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Freeze those assets

By Tony Johnson - 21 Jul 2017

Insolvency law is all about recovering assets and redistributing their value to creditors in an order pre-determined by the laws of equity, secured creditor rights and priority rights of unsecured creditors. It is all very well getting a judgment against a creditor, but the real question is, does that judgment result in the return to the company of an asset or money equivalent i.e. it's all about the money.

The High Court Rules allow an application to freeze the disposal of an asset until a substantive claim is determined by the Court. This is a vital tool in insolvency law. However, a difficulty is that an application for a freezing order requires an undertaking as to damages. An insolvency practitioner will not give a personal undertaking. A company in liquidation could provide an undertaking but generally the Court would not be satisfied with that undertaking if the company was insolvent and had no assets available to honour the undertaking at a later date.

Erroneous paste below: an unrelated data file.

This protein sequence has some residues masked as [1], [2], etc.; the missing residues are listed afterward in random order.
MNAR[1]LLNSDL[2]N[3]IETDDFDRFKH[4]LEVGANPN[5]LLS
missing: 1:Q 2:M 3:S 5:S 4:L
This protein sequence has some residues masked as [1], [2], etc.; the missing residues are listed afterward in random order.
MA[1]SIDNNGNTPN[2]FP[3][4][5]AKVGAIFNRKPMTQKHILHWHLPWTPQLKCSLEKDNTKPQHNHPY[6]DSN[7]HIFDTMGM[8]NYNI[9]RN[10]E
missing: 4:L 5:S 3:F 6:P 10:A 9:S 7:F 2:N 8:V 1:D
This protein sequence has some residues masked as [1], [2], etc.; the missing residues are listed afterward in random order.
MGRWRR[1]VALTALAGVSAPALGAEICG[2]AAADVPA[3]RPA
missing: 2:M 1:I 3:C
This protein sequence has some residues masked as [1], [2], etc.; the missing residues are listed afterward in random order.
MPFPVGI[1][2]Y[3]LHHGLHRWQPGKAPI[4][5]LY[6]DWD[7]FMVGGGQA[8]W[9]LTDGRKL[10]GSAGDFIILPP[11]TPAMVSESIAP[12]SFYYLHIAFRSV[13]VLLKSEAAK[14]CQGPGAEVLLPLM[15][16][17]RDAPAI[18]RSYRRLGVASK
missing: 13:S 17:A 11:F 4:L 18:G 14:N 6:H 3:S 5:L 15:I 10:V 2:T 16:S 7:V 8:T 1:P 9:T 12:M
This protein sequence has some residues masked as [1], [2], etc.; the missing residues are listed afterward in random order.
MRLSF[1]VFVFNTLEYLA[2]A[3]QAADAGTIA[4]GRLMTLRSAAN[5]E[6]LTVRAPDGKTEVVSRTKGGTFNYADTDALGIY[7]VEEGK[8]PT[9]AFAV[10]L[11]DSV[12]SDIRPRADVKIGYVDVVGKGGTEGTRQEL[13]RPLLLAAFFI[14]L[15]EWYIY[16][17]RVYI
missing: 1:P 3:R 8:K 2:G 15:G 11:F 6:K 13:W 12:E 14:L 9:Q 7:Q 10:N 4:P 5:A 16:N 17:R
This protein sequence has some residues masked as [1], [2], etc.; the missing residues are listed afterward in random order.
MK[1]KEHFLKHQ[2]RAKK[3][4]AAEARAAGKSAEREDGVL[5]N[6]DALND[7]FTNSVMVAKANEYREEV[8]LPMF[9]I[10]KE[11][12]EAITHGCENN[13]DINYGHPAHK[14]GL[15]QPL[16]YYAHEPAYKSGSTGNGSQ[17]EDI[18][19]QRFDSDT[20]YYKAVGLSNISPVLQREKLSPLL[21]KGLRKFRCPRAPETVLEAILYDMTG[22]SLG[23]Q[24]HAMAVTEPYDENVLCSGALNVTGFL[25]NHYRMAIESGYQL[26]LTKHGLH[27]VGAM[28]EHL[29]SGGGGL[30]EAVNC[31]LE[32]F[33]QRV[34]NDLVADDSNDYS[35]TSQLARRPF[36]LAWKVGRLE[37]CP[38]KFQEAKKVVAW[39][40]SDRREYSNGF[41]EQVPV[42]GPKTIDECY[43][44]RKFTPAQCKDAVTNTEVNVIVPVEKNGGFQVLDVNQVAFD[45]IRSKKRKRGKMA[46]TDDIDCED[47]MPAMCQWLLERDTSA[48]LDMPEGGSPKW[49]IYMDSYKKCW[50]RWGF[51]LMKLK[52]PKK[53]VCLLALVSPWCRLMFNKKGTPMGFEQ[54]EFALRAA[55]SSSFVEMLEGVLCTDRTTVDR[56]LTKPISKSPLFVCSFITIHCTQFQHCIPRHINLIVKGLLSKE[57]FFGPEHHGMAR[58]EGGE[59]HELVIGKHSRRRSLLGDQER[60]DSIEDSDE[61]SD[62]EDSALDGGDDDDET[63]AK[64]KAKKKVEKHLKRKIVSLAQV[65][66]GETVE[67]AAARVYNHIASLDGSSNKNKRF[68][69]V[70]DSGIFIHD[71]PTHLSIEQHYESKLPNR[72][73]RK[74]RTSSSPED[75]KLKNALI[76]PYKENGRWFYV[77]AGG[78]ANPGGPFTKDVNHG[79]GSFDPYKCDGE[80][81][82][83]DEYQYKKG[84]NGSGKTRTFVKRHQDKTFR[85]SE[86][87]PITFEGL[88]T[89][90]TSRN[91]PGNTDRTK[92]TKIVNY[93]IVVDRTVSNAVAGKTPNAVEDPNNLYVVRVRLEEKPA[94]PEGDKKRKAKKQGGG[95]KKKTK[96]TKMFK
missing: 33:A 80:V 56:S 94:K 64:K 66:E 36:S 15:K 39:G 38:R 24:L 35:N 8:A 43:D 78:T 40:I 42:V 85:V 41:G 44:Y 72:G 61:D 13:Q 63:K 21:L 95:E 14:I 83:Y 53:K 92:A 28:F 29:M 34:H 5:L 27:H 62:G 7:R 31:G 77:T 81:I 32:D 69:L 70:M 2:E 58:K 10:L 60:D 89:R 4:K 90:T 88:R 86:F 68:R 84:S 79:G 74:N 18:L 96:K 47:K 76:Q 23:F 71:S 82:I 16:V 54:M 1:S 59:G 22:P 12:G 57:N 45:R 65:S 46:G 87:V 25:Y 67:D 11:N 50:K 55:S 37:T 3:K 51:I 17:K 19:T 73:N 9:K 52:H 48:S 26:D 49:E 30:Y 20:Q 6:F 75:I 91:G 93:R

All is not lost. We have successfully argued that in circumstances where the company has been stripped of all its assets and the proceedings are against the accused perpetrator of the stripping, the Court should accept an undertaking by the company even if there is no substance behind it.

Simply, it would be wrong for a person who stripped assets, to be able to dispose of those assets, because the denuded company was unable to provide an undertaking to the Court of any substance.

A freezing order does not determine whether the substantive claim will ultimately be successful. It does mean that if a judgment is obtained, the asset (or money equivalent) will be returned to where it belongs. This is good news for the general pool of creditors.

Contact Tony Johnson or Alden Ho if you wish to discuss any of the matters raised in this article.


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